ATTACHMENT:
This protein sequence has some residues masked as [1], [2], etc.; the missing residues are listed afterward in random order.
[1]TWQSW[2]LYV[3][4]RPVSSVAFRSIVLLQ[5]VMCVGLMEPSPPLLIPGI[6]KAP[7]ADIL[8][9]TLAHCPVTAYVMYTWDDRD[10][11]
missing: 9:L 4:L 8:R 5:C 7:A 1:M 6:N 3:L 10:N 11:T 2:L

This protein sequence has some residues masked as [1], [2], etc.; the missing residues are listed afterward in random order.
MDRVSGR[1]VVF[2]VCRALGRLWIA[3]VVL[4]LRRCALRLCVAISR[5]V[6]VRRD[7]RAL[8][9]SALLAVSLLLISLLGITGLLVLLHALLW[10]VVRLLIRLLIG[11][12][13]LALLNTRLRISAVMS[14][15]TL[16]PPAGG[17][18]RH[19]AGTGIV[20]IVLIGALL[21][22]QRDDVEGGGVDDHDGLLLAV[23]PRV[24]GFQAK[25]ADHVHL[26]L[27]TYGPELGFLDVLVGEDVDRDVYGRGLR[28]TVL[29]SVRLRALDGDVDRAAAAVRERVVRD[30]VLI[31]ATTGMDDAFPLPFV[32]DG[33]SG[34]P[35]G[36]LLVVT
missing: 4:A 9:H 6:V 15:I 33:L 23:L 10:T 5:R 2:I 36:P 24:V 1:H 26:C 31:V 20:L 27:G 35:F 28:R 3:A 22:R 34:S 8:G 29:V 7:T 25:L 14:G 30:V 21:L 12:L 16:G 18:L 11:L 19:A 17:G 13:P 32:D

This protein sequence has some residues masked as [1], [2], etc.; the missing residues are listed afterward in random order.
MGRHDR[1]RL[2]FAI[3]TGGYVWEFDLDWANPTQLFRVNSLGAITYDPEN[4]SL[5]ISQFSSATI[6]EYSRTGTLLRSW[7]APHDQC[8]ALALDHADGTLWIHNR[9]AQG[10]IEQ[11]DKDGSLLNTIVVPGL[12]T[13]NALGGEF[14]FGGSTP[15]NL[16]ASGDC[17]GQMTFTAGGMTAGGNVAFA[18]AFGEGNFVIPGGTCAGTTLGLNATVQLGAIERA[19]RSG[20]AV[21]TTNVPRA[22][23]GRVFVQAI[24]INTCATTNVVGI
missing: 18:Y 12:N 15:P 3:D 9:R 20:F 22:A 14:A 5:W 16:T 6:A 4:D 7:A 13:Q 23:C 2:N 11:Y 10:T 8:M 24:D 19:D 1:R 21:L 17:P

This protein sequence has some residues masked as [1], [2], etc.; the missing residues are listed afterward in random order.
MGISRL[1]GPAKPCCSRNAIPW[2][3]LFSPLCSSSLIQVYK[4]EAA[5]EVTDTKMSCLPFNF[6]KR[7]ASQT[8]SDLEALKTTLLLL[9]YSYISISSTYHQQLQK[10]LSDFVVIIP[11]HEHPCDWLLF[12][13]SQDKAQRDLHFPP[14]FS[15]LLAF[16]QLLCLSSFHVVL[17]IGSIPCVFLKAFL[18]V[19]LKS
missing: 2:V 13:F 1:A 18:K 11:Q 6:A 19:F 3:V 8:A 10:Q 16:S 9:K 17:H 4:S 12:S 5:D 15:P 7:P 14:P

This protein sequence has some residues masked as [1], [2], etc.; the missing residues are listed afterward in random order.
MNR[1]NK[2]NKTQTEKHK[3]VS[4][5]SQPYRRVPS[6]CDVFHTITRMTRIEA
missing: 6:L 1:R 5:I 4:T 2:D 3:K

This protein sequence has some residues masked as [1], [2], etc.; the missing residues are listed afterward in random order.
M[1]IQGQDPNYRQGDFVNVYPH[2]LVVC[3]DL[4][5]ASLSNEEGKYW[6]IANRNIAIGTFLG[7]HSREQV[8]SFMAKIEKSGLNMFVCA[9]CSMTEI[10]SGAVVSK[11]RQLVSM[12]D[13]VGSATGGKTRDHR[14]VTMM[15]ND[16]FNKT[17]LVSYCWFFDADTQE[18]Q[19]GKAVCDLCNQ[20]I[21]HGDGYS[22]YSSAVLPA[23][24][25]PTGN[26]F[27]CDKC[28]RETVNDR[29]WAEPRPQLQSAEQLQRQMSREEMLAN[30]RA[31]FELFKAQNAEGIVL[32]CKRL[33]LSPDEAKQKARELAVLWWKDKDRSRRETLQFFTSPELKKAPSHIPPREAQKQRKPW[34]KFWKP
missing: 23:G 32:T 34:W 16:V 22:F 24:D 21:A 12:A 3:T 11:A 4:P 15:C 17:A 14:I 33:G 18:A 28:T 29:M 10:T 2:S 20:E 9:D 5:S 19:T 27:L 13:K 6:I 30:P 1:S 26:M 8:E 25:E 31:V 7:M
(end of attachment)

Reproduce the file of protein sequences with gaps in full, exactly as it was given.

This protein sequence has some residues masked as [1], [2], etc.; the missing residues are listed afterward in random order.
[1]TWQSW[2]LYV[3][4]RPVSSVAFRSIVLLQ[5]VMCVGLMEPSPPLLIPGI[6]KAP[7]ADIL[8][9]TLAHCPVTAYVMYTWDDRD[10][11]
missing: 9:L 4:L 8:R 5:C 7:A 1:M 6:N 3:L 10:N 11:T 2:L

This protein sequence has some residues masked as [1], [2], etc.; the missing residues are listed afterward in random order.
MDRVSGR[1]VVF[2]VCRALGRLWIA[3]VVL[4]LRRCALRLCVAISR[5]V[6]VRRD[7]RAL[8][9]SALLAVSLLLISLLGITGLLVLLHALLW[10]VVRLLIRLLIG[11][12][13]LALLNTRLRISAVMS[14][15]TL[16]PPAGG[17][18]RH[19]AGTGIV[20]IVLIGALL[21][22]QRDDVEGGGVDDHDGLLLAV[23]PRV[24]GFQAK[25]ADHVHL[26]L[27]TYGPELGFLDVLVGEDVDRDVYGRGLR[28]TVL[29]SVRLRALDGDVDRAAAAVRERVVRD[30]VLI[31]ATTGMDDAFPLPFV[32]DG[33]SG[34]P[35]G[36]LLVVT
missing: 4:A 9:H 6:V 15:I 33:L 23:L 10:T 5:R 2:I 36:P 24:V 1:H 26:C 31:V 20:L 27:G 35:F 28:R 3:A 22:R 34:S 8:G 29:V 7:T 25:L 14:G 30:V 21:L 12:L 16:G 18:L 11:L 19:A 17:G 13:P 32:D

This protein sequence has some residues masked as [1], [2], etc.; the missing residues are listed afterward in random order.
MGRHDR[1]RL[2]FAI[3]TGGYVWEFDLDWANPTQLFRVNSLGAITYDPEN[4]SL[5]ISQFSSATI[6]EYSRTGTLLRSW[7]APHDQC[8]ALALDHADGTLWIHNR[9]AQG[10]IEQ[11]DKDGSLLNTIVVPGL[12]T[13]NALGGEF[14]FGGSTP[15]NL[16]ASGDC[17]GQMTFTAGGMTAGGNVAFA[18]AFGEGNFVIPGGTCAGTTLGLNATVQLGAIERA[19]RSG[20]AV[21]TTNVPRA[22][23]GRVFVQAI[24]INTCATTNVVGI
missing: 18:Y 12:N 15:P 3:D 9:R 20:F 22:A 14:A 5:W 16:T 6:A 4:D 7:A 13:Q 23:C 2:N 11:Y 10:T 8:M 24:D 19:D 1:R 21:L 17:P

This protein sequence has some residues masked as [1], [2], etc.; the missing residues are listed afterward in random order.
MGISRL[1]GPAKPCCSRNAIPW[2][3]LFSPLCSSSLIQVYK[4]EAA[5]EVTDTKMSCLPFNF[6]KR[7]ASQT[8]SDLEALKTTLLLL[9]YSYISISSTYHQQLQK[10]LSDFVVIIP[11]HEHPCDWLLF[12][13]SQDKAQRDLHFPP[14]FS[15]LLAF[16]QLLCLSSFHVVL[17]IGSIPCVFLKAFL[18]V[19]LKS
missing: 2:V 13:F 1:A 18:K 11:Q 6:A 19:F 3:V 8:A 10:Q 16:S 9:K 17:H 4:S 12:S 5:D 15:P 7:P 14:P

This protein sequence has some residues masked as [1], [2], etc.; the missing residues are listed afterward in random order.
MNR[1]NK[2]NKTQTEKHK[3]VS[4][5]SQPYRRVPS[6]CDVFHTITRMTRIEA
missing: 6:L 1:R 5:I 4:T 2:D 3:K

This protein sequence has some residues masked as [1], [2], etc.; the missing residues are listed afterward in random order.
M[1]IQGQDPNYRQGDFVNVYPH[2]LVVC[3]DL[4][5]ASLSNEEGKYW[6]IANRNIAIGTFLG[7]HSREQV[8]SFMAKIEKSGLNMFVCA[9]CSMTEI[10]SGAVVSK[11]RQLVSM[12]D[13]VGSATGGKTRDHR[14]VTMM[15]ND[16]FNKT[17]LVSYCWFFDADTQE[18]Q[19]GKAVCDLCNQ[20]I[21]HGDGYS[22]YSSAVLPA[23][24][25]PTGN[26]F[27]CDKC[28]RETVNDR[29]WAEPRPQLQSAEQLQRQMSREEMLAN[30]RA[31]FELFKAQNAEGIVL[32]CKRL[33]LSPDEAKQKARELAVLWWKDKDRSRRETLQFFTSPELKKAPSHIPPREAQKQRKPW[34]KFWKP
missing: 23:G 32:T 34:W 16:V 22:F 24:D 21:A 12:A 3:T 11:A 4:P 15:C 17:A 14:I 33:G 18:A 28:T 29:M 10:T 2:S 20:E 9:D 5:S 19:T 27:L 13:K 6:I 30:P 1:S 26:M 8:E 25:E 31:V 7:M